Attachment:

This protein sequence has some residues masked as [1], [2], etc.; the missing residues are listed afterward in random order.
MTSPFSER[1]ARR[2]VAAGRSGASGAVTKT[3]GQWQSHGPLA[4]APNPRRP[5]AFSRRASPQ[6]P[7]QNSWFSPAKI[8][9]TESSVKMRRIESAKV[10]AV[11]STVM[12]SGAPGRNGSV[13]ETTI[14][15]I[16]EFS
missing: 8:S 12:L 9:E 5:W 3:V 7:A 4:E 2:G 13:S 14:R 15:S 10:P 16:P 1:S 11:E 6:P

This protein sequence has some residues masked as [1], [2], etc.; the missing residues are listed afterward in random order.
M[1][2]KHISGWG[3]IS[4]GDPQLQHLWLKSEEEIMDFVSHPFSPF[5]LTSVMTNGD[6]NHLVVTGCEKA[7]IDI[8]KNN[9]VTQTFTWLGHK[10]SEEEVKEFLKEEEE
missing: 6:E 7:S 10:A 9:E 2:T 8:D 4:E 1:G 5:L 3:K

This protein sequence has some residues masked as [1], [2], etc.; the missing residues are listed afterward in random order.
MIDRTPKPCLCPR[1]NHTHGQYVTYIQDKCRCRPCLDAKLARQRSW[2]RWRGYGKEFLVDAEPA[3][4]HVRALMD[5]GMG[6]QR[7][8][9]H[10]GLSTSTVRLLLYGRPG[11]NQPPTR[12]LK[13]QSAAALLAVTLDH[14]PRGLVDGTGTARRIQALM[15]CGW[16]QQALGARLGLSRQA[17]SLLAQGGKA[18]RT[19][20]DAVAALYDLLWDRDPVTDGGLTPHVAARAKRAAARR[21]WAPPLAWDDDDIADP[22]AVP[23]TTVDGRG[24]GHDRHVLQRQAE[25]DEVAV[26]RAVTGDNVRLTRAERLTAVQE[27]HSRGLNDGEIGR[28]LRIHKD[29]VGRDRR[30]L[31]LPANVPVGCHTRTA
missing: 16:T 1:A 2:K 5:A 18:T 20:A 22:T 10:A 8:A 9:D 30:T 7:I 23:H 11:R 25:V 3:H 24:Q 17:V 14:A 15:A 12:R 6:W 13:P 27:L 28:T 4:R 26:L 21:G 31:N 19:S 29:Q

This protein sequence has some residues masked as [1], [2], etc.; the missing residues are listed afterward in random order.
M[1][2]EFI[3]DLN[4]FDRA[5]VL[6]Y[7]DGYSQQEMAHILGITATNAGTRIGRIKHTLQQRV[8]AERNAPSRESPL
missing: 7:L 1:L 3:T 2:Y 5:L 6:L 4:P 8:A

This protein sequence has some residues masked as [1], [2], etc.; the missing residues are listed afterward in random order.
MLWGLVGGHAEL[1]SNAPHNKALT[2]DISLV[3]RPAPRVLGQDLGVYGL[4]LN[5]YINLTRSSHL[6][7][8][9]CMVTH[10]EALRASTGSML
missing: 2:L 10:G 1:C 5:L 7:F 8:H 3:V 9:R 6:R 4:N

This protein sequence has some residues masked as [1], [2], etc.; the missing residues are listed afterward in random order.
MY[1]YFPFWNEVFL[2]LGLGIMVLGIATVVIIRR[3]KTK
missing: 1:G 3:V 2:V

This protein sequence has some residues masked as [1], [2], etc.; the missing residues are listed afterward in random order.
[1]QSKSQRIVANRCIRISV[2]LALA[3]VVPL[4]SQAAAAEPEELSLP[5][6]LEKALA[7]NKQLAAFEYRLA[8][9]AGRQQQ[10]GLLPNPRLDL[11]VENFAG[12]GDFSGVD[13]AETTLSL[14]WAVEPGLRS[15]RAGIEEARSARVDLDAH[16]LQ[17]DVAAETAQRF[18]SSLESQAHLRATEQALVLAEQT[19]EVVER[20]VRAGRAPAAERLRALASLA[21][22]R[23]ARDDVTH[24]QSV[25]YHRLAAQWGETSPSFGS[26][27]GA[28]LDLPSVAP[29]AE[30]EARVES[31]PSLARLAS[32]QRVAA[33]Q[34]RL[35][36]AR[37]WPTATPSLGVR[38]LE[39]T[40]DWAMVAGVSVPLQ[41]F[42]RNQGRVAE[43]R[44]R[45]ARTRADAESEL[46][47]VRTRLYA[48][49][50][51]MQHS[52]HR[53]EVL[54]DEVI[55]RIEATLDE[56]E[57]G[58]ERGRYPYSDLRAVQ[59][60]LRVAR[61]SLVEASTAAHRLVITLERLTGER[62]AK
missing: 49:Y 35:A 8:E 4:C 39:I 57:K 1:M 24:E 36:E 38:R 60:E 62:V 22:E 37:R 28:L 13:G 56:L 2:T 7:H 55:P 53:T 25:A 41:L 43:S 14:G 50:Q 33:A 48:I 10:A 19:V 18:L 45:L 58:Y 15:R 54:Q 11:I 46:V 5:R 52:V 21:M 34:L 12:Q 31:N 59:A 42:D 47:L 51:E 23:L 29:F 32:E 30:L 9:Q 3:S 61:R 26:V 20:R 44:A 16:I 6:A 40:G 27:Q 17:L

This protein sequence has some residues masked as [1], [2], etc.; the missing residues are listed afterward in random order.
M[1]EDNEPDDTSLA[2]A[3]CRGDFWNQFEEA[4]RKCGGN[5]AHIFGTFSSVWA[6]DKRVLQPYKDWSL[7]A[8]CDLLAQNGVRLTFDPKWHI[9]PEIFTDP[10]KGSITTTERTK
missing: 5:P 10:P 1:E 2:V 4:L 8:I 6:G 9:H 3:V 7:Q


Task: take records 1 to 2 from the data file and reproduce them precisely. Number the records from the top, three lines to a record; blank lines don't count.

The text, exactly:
This protein sequence has some residues masked as [1], [2], etc.; the missing residues are listed afterward in random order.
MTSPFSER[1]ARR[2]VAAGRSGASGAVTKT[3]GQWQSHGPLA[4]APNPRRP[5]AFSRRASPQ[6]P[7]QNSWFSPAKI[8][9]TESSVKMRRIESAKV[10]AV[11]STVM[12]SGAPGRNGSV[13]ETTI[14][15]I[16]EFS
missing: 8:S 12:L 9:E 5:W 3:V 7:A 4:E 2:G 13:S 14:R 15:S 10:P 16:P 1:S 11:E 6:P

This protein sequence has some residues masked as [1], [2], etc.; the missing residues are listed afterward in random order.
M[1][2]KHISGWG[3]IS[4]GDPQLQHLWLKSEEEIMDFVSHPFSPF[5]LTSVMTNGD[6]NHLVVTGCEKA[7]IDI[8]KNN[9]VTQTFTWLGHK[10]SEEEVKEFLKEEEE
missing: 6:E 7:S 10:A 9:E 2:T 8:D 4:E 1:G 5:L 3:K